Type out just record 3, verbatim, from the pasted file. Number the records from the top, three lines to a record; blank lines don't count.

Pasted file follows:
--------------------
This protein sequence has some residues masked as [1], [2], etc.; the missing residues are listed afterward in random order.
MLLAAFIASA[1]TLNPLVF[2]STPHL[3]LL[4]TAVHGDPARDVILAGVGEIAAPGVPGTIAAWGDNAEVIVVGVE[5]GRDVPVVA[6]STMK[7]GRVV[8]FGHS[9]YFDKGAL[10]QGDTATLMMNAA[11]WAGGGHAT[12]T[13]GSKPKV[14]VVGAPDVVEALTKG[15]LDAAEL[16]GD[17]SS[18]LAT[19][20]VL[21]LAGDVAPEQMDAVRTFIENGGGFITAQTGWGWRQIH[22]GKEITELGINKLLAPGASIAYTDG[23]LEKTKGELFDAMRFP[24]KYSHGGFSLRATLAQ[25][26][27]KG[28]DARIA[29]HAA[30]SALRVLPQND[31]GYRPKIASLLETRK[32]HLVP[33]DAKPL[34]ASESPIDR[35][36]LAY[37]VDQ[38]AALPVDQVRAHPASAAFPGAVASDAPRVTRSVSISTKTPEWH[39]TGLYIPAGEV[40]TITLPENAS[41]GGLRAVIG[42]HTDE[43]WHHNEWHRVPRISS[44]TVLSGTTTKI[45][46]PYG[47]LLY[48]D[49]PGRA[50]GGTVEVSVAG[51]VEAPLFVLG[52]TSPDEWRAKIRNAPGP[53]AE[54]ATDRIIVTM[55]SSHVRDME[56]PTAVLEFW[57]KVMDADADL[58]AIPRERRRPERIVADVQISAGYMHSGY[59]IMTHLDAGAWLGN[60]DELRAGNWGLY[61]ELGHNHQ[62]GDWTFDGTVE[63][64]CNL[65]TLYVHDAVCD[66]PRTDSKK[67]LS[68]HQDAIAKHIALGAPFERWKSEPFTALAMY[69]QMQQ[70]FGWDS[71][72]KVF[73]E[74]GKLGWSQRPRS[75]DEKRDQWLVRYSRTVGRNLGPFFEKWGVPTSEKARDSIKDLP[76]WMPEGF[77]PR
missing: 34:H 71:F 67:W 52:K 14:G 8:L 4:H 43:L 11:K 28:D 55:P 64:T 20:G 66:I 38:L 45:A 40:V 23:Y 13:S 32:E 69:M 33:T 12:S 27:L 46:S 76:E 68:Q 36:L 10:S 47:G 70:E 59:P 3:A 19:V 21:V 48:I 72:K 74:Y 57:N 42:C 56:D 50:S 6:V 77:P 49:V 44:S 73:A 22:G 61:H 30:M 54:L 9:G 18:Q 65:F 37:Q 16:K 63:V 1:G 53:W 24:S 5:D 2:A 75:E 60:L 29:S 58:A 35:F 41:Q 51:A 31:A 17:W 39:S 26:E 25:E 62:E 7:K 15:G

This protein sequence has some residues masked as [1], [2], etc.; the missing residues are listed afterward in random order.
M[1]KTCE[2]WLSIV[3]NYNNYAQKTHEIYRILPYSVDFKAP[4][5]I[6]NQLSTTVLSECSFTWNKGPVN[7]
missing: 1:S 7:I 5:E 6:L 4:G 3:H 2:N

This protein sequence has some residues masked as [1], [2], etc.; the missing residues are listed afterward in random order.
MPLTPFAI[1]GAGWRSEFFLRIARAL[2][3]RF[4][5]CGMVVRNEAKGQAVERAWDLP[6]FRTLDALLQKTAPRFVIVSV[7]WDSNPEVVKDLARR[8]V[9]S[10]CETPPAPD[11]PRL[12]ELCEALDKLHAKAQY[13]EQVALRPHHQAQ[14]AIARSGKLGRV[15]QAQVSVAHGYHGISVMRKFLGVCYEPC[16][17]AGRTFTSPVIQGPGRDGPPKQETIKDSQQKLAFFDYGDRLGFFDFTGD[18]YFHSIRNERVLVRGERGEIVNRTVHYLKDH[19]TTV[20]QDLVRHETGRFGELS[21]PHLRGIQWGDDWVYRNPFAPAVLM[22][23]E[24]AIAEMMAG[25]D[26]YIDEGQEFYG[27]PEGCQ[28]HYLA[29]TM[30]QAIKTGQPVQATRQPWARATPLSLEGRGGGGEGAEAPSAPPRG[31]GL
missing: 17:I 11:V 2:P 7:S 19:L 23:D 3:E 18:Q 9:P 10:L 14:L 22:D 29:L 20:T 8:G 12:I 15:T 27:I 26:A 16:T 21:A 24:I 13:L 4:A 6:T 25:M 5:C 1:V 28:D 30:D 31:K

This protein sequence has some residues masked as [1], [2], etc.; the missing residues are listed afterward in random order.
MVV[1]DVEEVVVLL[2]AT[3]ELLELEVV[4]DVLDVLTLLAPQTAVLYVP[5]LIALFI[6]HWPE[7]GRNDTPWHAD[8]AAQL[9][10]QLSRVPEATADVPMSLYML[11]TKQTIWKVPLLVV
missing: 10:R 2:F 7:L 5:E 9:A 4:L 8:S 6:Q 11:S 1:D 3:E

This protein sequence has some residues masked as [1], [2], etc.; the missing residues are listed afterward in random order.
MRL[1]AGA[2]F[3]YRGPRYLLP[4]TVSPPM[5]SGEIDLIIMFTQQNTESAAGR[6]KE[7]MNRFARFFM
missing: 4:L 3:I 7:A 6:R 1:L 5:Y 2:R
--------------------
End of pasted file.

This protein sequence has some residues masked as [1], [2], etc.; the missing residues are listed afterward in random order.
MPLTPFAI[1]GAGWRSEFFLRIARAL[2][3]RF[4][5]CGMVVRNEAKGQAVERAWDLP[6]FRTLDALLQKTAPRFVIVSV[7]WDSNPEVVKDLARR[8]V[9]S[10]CETPPAPD[11]PRL[12]ELCEALDKLHAKAQY[13]EQVALRPHHQAQ[14]AIARSGKLGRV[15]QAQVSVAHGYHGISVMRKFLGVCYEPC[16][17]AGRTFTSPVIQGPGRDGPPKQETIKDSQQKLAFFDYGDRLGFFDFTGD[18]YFHSIRNERVLVRGERGEIVNRTVHYLKDH[19]TTV[20]QDLVRHETGRFGELS[21]PHLRGIQWGDDWVYRNPFAPAVLM[22][23]E[24]AIAEMMAG[25]D[26]YIDEGQEFYG[27]PEGCQ[28]HYLA[29]TM[30]QAIKTGQPVQATRQPWARATPLSLEGRGGGGEGAEAPSAPPRG[31]GL
missing: 17:I 11:V 2:P 7:S 19:L 23:D 3:E 18:Q 9:P 10:L 14:L 22:D 29:L 20:T 8:G 12:I 15:T 27:I 26:A 16:T 21:A 24:I 13:L 4:A 6:T 25:M 5:C 1:V 28:D 30:D 31:K